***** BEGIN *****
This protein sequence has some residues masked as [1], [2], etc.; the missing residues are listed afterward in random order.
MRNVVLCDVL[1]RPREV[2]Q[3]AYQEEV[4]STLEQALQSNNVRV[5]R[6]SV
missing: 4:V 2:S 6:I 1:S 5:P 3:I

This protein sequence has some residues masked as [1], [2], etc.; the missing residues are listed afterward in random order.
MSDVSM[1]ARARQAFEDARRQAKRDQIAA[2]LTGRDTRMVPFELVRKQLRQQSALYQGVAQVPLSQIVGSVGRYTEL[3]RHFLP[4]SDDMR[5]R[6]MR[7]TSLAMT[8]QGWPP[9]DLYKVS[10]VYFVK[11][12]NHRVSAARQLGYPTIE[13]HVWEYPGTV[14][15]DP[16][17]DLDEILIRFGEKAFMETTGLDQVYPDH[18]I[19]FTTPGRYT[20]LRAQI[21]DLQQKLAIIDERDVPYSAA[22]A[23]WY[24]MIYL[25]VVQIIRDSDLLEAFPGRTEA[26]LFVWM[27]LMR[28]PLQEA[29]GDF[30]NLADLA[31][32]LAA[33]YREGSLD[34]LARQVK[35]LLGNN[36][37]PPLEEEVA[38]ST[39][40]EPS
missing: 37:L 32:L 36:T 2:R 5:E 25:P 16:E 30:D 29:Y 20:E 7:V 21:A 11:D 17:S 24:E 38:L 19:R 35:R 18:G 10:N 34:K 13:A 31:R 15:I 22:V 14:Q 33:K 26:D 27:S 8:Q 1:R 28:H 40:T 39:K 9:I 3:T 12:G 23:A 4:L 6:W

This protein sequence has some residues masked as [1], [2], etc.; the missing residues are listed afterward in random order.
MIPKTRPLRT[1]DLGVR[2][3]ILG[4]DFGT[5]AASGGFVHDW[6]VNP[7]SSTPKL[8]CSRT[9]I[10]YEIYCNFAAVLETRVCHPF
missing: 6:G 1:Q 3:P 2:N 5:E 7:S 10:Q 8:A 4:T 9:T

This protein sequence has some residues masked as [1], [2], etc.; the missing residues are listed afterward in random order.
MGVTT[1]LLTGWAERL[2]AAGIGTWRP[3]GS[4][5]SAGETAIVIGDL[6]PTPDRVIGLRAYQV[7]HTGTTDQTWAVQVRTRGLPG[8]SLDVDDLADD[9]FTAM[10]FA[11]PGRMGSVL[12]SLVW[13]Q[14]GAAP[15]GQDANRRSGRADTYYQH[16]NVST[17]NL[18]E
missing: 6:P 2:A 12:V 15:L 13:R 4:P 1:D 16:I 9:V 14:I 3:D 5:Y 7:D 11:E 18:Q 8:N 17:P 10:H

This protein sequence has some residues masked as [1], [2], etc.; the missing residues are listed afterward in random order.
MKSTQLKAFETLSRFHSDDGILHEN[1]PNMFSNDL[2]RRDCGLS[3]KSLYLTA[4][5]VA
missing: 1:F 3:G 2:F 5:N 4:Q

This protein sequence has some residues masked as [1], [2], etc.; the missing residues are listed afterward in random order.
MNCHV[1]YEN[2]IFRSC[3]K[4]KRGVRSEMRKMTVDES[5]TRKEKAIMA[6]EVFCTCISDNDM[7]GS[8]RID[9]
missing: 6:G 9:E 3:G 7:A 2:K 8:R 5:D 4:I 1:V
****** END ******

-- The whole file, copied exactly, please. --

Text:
This protein sequence has some residues masked as [1], [2], etc.; the missing residues are listed afterward in random order.
MRNVVLCDVL[1]RPREV[2]Q[3]AYQEEV[4]STLEQALQSNNVRV[5]R[6]SV
missing: 4:V 2:S 6:I 1:S 5:P 3:I

This protein sequence has some residues masked as [1], [2], etc.; the missing residues are listed afterward in random order.
MSDVSM[1]ARARQAFEDARRQAKRDQIAA[2]LTGRDTRMVPFELVRKQLRQQSALYQGVAQVPLSQIVGSVGRYTEL[3]RHFLP[4]SDDMR[5]R[6]MR[7]TSLAMT[8]QGWPP[9]DLYKVS[10]VYFVK[11][12]NHRVSAARQLGYPTIE[13]HVWEYPGTV[14][15]DP[16][17]DLDEILIRFGEKAFMETTGLDQVYPDH[18]I[19]FTTPGRYT[20]LRAQI[21]DLQQKLAIIDERDVPYSAA[22]A[23]WY[24]MIYL[25]VVQIIRDSDLLEAFPGRTEA[26]LFVWM[27]LMR[28]PLQEA[29]GDF[30]NLADLA[31][32]LAA[33]YREGSLD[34]LARQVK[35]LLGNN[36][37]PPLEEEVA[38]ST[39][40]EPS
missing: 37:L 32:L 36:T 2:R 5:E 25:P 16:E 30:D 29:Y 20:E 7:V 21:A 11:D 17:S 24:E 38:L 19:R 35:R 18:G 10:N 34:K 13:A 31:R 15:I 22:V 14:Q 33:K 26:D 27:S 8:Q 1:R 28:H 40:T 39:K 9:I 3:T 12:G 23:A 4:L 6:W

This protein sequence has some residues masked as [1], [2], etc.; the missing residues are listed afterward in random order.
MIPKTRPLRT[1]DLGVR[2][3]ILG[4]DFGT[5]AASGGFVHDW[6]VNP[7]SSTPKL[8]CSRT[9]I[10]YEIYCNFAAVLETRVCHPF
missing: 6:G 1:Q 3:P 2:N 5:E 7:S 10:Q 8:A 4:T 9:T

This protein sequence has some residues masked as [1], [2], etc.; the missing residues are listed afterward in random order.
MGVTT[1]LLTGWAERL[2]AAGIGTWRP[3]GS[4][5]SAGETAIVIGDL[6]PTPDRVIGLRAYQV[7]HTGTTDQTWAVQVRTRGLPG[8]SLDVDDLADD[9]FTAM[10]FA[11]PGRMGSVL[12]SLVW[13]Q[14]GAAP[15]GQDANRRSGRADTYYQH[16]NVST[17]NL[18]E
missing: 6:P 2:A 12:V 15:L 13:R 4:P 1:D 16:I 9:V 14:I 3:D 5:Y 7:D 11:E 18:Q 8:N 17:P 10:H

This protein sequence has some residues masked as [1], [2], etc.; the missing residues are listed afterward in random order.
MKSTQLKAFETLSRFHSDDGILHEN[1]PNMFSNDL[2]RRDCGLS[3]KSLYLTA[4][5]VA
missing: 1:F 3:G 2:F 5:N 4:Q

This protein sequence has some residues masked as [1], [2], etc.; the missing residues are listed afterward in random order.
MNCHV[1]YEN[2]IFRSC[3]K[4]KRGVRSEMRKMTVDES[5]TRKEKAIMA[6]EVFCTCISDNDM[7]GS[8]RID[9]
missing: 6:G 9:E 3:G 7:A 2:K 8:R 5:D 4:I 1:V